For a Swiss flavor and fragrance company, Zettafox helped find key ingredient combinations related to fragrance performance that optimize an existing formula, based on both customer surveys and technical properties. In addition, Zettafox helped increase the conversion rates of samples for direct online orders by 280 percent for a New York-based cosmetic and beauty company simply by better characterizing customer perception of samples, more efficient bundling and understanding of buying frequency.

Traditional data metrics used by e-commerce departments

Let’s discuss some of the metrics that can be used by companies based on data that is readily available to e-commerce departments.

Rosset explains that with the growing importance of online retail, companies have shifted in recent years to omnichannel sales and marketing strategies to provide clients with a continuous and integrated customer experience. She points out that online stores are the new flagships. In that respect, the first metrics that an e-commerce department should explore are related to online traffic, such as first visits and returning visitor metrics, web traffic sources to understand what is driving visitors to your web site, or brand awareness metrics to track how people hear about your brand — social media, search engines, etc.

Once the web site has attracted and spurred a customer in interacting with the company, e-commerce departments are interested in predicting how much revenue a customer will contribute throughout their lifetime. This is achieved by computing a Customer Lifetime Value, or CLV, which is calculated by analyzing a customer’s transaction history, along with various behavioral indicators. There are no plug-and-play solutions; this data metric can be computed in different ways depending on how a customer can generate revenue — direct purchases, referrals, indirect marketing, etc.

E-commerce departments should also track the Cost of Acquiring Customers, or CAC, because the gross profit of an initial purchase should be compared to the costs incurred to generate that sale. In fact, companies should be trying to maximize their CLV in relation to their CAC.

An old adage in business says that it is five times more expensive to acquire new customers than it is to retain an existing one. We are not here to argue over whether it is a universal truth or a myth. What is certain is that retention requires constant engagement with your customers and a strong commitment to delivering relevant content and value. As such, in addition to monitoring the CLV, an e-commerce department could monitor data metrics such as customer attrition, the customer response rate to e-marketing campaigns (newsletters, social media or targeted emails) or the purchase frequency. Such data will give the company insight in terms of targeting the right customers and addressing customer churn.

Evaluating your data

In a data-focused world, being able to accurately predict the lifetime value of a customer and implement a data-driven strategy to retain customers is paramount. We went over some of the data metrics that could be monitored to provide insight into these challenges. These techniques are only as effective as the reliability of the data being gathered.

Implementing a data metric rating system

As we discussed above, data is found in a variety of states and is often stored in silos. It can be a familiar database populated through “marketplace” solutions and from which a team member can easily download the required data. Or it could originate from a proprietary system that few people know how to exploit.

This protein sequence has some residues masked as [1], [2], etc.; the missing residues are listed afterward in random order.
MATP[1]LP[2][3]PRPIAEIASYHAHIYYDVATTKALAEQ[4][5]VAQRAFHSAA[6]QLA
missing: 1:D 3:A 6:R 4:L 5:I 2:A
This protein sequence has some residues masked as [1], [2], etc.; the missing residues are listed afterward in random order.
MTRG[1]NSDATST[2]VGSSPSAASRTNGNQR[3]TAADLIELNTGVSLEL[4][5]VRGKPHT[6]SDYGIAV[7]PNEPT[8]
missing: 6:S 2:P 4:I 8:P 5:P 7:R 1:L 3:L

Caitlin Hudon, the author of data science blog Haystacks3 and senior data scientist at Shelfbucks, an in-store merchandising optimization and mobile media platform, points out that “Not all of the data is equally relevant to the questions we are asking of it — not all of the data is trustworthy and not all of the analyses are neatly reproducible.” She created a data meta-metric rating system that she used to “convey the quality of the data and its collection process” to her team, based on:

  • Relevance: Data is perfectly relevant; data is useful to add color to arguments or decisions; and important decisions should not be made based on this data
  • Trustworthiness: Data is trustworthy, including its source and the ways it is captured; there are reservations on the data trustworthiness, and data is not trustworthy due to the way it is collected or stored

Repeatability: Process to retrieve data is fully automated or automatable; the process is standardized but involves manual operations, and the data does not live in a data-based and extraction is manual.

This system could be a source of inspiration for companies when inventorying the type of data that they are collecting. It will help companies diagnose their strengths and weaknesses in collecting and storing data and could lead to improving the collection and storing processes.

The increased importance of data and the interest shown by new entrants in using this data to disrupt the marketplace and fuel growth have pushed companies of all sizes to reorganize their business model to adapt to these new factors. Potentially implying profound internal reorganization, these changes can be driven by e-commerce departments, as they already collect and deal with data on a daily basis. The main challenges to overcome are the ability to inventory and structure the data — often originating from various systems and stored in as many databases — and to use this data efficiently and in alignment with the company’s objectives. Many solutions exist in the market to assist businesses in that process; however, because becoming a more data-focused firm is an iterative process, none [of them] are plug-and-play. Companies would be well-advised to seek the expertise of specialized data analytics firms.

Emmanuel Cesbron-Lavau is the manager in the luxury group at Mazars USA.